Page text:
Friday, April 30, 2010

The Five Essentials of Storytelling

The essentials of storytelling remain the same regardless of where you are using storytelling.

I often get requests via Email or telephone that are similar to something like this:

"I work in the (fill-in-the-blank) industry. Can you teach storytelling to my staff in my (fill-in-the-blank) industry?"

The answer is always yes. The essentials of "how to tell a story" do not change regardless of the industry in which you want to use storytelling. You name it: health care, education, politics, nonprofit, business, marketing, entertainment, sacred- the essentials of storytelling remain the same. I've taught storytelling in those niches and even in some more unusual niches, such as the mining industry. That's right, some people who dig deep into the earth learned storytelling for their work from me.

In any setting, these 5 essentials of story always apply:

1. You must be audience focused.
Before you speak to any group, you need to know what they need from you. Simply repeating the same stories over and over again for different audiences is self-indulgent. Although I may use some of the same stories from group to group, how I tell the story and which parts of the story I tell changes with each audience. There is no such thing as canned storytelling.

2. All storytelling must use the components of beginning, middle and end.
A story must start somewhere. The story then has tension or issue in the middle. At the end of the story, there is some type of finality or resolution. An anecdote may have just one or two of those parts. A mix of storytelling and anecdote may be what your audience needs to hear. Remember, an anecdote is a moment in time. A story is a complete experience.

3. All stories must be broken into episodes.
In any industry, your stories should not be viewed as a one-perspective masterpiece but rather as an image that changes based on where the audience sheds their light. Break your story into episodes, determine which episodes are the "core story" and then add or subtract the other episodes as needed. Life looks different at dawn than it does at noon- both in reality and in metaphor.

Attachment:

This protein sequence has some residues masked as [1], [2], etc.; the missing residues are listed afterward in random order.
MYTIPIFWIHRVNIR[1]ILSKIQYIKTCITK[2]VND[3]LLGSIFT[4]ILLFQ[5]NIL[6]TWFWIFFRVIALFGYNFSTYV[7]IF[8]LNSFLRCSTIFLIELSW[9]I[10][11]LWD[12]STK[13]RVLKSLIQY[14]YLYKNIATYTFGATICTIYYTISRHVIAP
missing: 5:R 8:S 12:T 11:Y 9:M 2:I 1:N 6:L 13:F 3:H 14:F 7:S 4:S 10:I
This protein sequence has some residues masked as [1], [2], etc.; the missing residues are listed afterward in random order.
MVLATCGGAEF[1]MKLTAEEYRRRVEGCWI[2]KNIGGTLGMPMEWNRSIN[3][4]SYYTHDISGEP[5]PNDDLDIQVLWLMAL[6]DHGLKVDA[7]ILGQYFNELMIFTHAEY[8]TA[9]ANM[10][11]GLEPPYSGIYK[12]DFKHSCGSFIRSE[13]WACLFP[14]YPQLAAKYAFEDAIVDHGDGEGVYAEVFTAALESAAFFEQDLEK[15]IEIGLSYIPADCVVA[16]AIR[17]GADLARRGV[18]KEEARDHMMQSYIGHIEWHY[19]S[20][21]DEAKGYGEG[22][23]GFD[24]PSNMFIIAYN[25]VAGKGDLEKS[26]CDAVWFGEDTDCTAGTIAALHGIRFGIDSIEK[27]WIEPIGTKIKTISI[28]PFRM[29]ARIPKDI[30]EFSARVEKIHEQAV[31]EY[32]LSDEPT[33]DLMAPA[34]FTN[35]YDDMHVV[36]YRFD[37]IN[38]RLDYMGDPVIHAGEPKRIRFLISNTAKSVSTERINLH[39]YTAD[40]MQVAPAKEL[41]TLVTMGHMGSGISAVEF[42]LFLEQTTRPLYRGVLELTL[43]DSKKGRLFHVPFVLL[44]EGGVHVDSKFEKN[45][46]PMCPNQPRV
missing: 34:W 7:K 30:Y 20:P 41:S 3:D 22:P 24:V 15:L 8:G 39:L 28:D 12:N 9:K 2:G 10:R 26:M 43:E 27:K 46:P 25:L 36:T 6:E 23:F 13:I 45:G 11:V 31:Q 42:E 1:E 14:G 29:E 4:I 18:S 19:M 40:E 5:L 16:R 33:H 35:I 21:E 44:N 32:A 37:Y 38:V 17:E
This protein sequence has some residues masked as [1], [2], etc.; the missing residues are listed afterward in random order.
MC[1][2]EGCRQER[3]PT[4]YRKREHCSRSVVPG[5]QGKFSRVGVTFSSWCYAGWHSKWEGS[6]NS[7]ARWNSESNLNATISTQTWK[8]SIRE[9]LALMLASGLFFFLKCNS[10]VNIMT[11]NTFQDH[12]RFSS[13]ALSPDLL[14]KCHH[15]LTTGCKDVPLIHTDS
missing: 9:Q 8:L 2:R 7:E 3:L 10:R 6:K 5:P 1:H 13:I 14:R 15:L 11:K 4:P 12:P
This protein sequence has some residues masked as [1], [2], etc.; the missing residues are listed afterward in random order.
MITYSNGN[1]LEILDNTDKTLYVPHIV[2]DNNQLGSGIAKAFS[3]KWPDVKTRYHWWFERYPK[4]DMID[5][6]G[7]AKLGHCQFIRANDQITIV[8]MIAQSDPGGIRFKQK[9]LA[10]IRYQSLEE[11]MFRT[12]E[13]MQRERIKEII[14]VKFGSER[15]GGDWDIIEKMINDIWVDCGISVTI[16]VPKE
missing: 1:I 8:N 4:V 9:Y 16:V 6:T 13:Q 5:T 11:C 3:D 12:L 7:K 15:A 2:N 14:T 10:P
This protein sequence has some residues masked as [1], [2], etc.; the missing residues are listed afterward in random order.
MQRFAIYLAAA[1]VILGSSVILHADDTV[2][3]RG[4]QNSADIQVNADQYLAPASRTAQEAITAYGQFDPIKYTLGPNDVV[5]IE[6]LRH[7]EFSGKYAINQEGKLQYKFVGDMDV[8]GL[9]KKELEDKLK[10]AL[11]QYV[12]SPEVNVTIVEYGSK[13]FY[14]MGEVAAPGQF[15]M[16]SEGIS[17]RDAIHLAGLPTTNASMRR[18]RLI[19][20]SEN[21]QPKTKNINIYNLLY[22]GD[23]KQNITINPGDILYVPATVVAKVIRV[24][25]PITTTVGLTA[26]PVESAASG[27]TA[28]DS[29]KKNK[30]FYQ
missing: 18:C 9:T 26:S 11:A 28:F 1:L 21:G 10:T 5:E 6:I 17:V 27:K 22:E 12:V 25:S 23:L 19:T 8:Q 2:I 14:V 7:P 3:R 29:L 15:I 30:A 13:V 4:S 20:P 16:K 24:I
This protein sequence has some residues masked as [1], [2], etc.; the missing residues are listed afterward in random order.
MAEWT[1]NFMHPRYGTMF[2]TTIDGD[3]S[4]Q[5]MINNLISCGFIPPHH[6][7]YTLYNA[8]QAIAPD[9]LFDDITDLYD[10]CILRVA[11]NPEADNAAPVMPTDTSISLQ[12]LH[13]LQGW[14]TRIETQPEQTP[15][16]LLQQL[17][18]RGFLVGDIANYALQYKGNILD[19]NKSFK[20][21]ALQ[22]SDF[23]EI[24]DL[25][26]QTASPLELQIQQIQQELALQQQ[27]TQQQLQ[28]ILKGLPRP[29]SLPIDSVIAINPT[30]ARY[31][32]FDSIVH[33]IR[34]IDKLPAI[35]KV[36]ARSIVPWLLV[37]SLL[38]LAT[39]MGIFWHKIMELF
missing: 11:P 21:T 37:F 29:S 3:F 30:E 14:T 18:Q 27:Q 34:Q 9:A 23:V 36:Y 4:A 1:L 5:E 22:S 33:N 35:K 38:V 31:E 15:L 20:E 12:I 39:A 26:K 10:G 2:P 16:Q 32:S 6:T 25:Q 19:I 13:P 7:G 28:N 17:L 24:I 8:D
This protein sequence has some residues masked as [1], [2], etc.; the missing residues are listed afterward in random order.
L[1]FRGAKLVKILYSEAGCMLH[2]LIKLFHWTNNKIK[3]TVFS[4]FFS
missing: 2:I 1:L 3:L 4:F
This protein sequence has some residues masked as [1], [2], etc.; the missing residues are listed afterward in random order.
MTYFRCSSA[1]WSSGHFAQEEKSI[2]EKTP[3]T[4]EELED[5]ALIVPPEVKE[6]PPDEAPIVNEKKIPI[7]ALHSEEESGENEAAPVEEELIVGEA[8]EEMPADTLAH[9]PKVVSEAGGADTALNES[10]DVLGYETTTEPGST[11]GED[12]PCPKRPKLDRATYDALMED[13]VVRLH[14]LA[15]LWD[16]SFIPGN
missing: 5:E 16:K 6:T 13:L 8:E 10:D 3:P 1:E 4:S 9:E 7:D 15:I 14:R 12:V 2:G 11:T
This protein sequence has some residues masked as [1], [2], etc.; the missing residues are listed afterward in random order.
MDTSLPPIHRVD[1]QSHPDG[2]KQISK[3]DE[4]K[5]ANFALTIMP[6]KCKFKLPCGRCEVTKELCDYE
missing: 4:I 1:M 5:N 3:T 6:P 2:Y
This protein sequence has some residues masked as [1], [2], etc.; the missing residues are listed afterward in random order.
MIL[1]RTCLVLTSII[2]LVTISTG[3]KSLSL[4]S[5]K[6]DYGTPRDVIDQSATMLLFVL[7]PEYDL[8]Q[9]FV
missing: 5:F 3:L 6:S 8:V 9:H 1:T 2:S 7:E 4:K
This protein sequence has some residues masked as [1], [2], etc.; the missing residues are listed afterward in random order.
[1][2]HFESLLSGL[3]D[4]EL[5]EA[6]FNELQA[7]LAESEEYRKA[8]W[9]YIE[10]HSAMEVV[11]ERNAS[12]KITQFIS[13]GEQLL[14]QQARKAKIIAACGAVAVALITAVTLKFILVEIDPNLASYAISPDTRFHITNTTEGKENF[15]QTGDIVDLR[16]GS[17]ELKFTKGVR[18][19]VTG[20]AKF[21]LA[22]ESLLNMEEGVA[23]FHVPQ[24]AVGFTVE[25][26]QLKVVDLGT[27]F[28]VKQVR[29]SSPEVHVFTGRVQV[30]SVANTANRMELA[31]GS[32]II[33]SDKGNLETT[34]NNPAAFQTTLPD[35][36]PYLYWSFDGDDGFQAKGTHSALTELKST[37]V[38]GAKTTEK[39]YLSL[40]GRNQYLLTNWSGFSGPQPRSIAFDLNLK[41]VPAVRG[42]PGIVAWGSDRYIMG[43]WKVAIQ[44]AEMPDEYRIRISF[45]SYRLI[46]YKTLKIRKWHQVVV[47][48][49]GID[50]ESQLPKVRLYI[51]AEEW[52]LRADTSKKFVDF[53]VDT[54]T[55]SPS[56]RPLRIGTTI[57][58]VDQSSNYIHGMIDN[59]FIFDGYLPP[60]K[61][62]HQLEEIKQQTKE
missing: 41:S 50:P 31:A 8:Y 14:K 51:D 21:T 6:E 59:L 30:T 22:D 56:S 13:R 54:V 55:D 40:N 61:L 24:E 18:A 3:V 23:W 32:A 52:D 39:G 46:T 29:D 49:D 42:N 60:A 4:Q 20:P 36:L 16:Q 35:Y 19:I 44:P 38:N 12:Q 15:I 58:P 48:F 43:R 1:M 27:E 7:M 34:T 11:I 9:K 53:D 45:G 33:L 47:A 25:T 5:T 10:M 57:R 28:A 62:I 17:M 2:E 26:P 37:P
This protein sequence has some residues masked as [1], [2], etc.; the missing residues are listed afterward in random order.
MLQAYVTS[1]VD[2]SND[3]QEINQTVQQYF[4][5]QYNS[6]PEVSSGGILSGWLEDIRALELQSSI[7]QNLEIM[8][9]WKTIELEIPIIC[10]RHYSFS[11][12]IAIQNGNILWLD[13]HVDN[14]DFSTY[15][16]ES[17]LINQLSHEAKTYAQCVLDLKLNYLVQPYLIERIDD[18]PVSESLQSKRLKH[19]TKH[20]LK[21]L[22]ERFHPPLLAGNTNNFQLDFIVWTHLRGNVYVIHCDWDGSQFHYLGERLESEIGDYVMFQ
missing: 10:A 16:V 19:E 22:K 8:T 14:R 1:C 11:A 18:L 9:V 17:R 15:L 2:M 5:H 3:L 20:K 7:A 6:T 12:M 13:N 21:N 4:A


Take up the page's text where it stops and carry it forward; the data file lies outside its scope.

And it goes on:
4. You need to use good public-speaking mechanics.
Whenever you speak, you need to be heard. You need to know what to do with your hands and gestures. You need to enunciate. A good storytelling coach can help you master your storytelling techniques and your presence.

5. You need to blend personal and world-tales together.
In many industries, an audience grows weary of too many self-referential tales. They also might doubt your professional experience if all your stories are "once upon a time" folktales. Work to make your presentations a blend of stories form multiple sources.

Storytelling helps you to achieve your goals in all industries, markets and businesses. Use storytelling to advance the work of the industry of which you are a part. As a storytelling coach, I have helped many people go past story theory to the fun and effectiveness of successfully telling stories. Let me know if I can assist you.

The official blog for K. Sean Buvala, storyteller and storytelling coach. ©2010 Sean Buvala

1 comment:

  1. These are great tips. Thanks. As I read I found myself going through a recent podcast story I did about my geriatric rooster, thinking "Check. Check..."